A Commentary On Successful Aging - What Does it Mean and Who Defines It?
Maureen Hildebrand - September 19, 2010 07:06 PM
Those of us in the baby boom generation are awakening and coming to terms with end of life issues like never before and contemplating what the term "successful aging" means to us. Days of footloose and fancy free living and an attitude of "live fast, die young and leave a good-looking corpse" went out with the 60's.
According to the Administration on Aging in the Department of Health and Human Services, Current Population Reports, issued May 2010:
"Between 2010 and 2050, the United States is projected to experience rapid growth in its older population. In 2050, the number of Americans aged 65 and older is projected to be 88.5 million, more than double its projected population of 40.2 million in 2010. The baby boomers are largely responsible for this increase in the older population, as they will begin crossing into this category in 2011."
Most people would agree that one of the factors of successful aging is good health, but all other factors are a matter of personal experience and interpretation. It would also appear that what one determines as successful changes with increasing age and even good health is subject to reinterpretation, as research and modern medicine make adjusting to the realities of our ailments easier to deal with.
Having financial security in retirement and an ability to maintain a comfortable standard of living is certainly important and the number of people able to claim it is diminishing in this economy. This is not a sign of personal failure. Rather it's a result of the recession and many currently lack success in this area.
Religion, spirituality and prayer provides the sustenance and community necessary for continued well-being. For many seniors, church is their primary source for socialization and it also gives them opportunities to be helpful and feel useful. In my small parish, our eldest member is a youthful looking 91. Our bishop had her reframe the statement "We're getting older" to "We're not as young as we used to be" and this suits her well.
A question I have heard others working with seniors ponder is, what would be worse - having major physical limitations or pain with the brain totally intact and being aware of the decline; or having severe dementia or Alzheimer's? It's not easily answered.
Many people say that having family is important, but families are often scattered across miles and then, what of the many other families that are dysfunctional or estranged from each other? Conversely, what about adult children who move back home, not to take care of their aging parents, but because they can't make it on their own? How about grandparents raising grandchildren?
Others have to re-define what family means entirely. If relationships in the immediate family are lacking, what are our options? We can work on them and try to mend or improve them; we can decide to let them go and be alone; or let them go and build new friendships with the people around us and deepen the relationships we have with them. We had no choice about what family we were born into but we can choose a new one or fill in new members.
A friend recently spoke about reuniting with old friends, making new ones and considering them family. We each have in common brothers who aren't involved with us and we've come to the realization that a relationship can't be forced - both people have to want it or all the effort in the world won't help. Other people can't be controlled and there's no sense in trying.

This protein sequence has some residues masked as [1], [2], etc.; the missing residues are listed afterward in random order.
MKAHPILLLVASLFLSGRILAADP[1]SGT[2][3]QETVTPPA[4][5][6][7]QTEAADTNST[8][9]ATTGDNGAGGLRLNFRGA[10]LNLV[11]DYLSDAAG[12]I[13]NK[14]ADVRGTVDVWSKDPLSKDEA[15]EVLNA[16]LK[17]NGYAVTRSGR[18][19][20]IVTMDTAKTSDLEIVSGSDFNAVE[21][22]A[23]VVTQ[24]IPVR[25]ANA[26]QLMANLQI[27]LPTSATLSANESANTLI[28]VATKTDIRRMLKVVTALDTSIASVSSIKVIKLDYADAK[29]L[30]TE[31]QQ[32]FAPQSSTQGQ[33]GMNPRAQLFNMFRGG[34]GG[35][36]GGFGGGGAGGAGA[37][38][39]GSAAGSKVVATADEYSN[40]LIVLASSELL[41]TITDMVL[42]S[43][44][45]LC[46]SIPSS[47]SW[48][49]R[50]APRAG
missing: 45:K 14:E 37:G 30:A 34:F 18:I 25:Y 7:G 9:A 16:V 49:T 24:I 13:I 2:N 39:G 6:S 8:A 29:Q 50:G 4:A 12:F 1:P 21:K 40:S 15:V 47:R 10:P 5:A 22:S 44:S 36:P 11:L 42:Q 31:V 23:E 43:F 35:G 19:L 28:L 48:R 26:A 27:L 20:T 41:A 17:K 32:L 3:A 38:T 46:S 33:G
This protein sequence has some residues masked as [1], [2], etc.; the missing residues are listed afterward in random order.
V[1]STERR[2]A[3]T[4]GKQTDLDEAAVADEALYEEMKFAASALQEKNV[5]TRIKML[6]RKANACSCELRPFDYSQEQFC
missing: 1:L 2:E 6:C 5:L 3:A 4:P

Farm living is not for those planning to slow down in retirement. I'd venture to say it keeps my friends young, watching them tend to all the animals with more energy than I, even after my first cup of coffee. They go from the time they get up in the morning until bed time seven days a week!
One of the comments I've often heard from elders is that they don't worry about things much anymore and they don't care what other people think of them. I'm not there yet, but my best friend, who died way too young in her mid forties, had reached that state of being, and I've always thought of that quality one to look forward to.
I'm getting to know a 70 year old neighbor and hope to see more of my new friend. What an interesting woman, I thought, when she spoke about some of her closest friendships with people decades younger than her. "Sometimes you just need a project", she said, describing her latest collaboration that involved fixing a roof at her friend's parent's house. She doesn't like playing cards or watching television and is definitely not, I agreed, ready to join the local senior center, though they have tried to recruit her to teach painting.
Gardening is another one of her passions and has become a hobby of mine, too. We had both read that there are endorphins in dirt which make you feel good. There has been a lot written lately about the benefits of gardening and how more people are finding enjoyment in it, particularly retirees and the unemployed. Any hands on project that produces immediate, tangible results lifts the spirits.
Other friends of retirement age, still working or not, love having the freedom to travel. One friend told me that, when he worked, he never accepted a job that didn't offer sufficient vacation time. Some of the fondest memories told by seniors I've known have related to travel.
In summary, what signifies successful aging varies for each individual, although factors like good health and finances are common. Overall, contrary to an outdated vision of the little old lady or man sitting in a rocking chair on their porch, what's important to seniors today is maintaining an active lifestyle well into old age. They desire to nurture body, mind and spirit toward that aim and live life with a sense of purpose and meaning.
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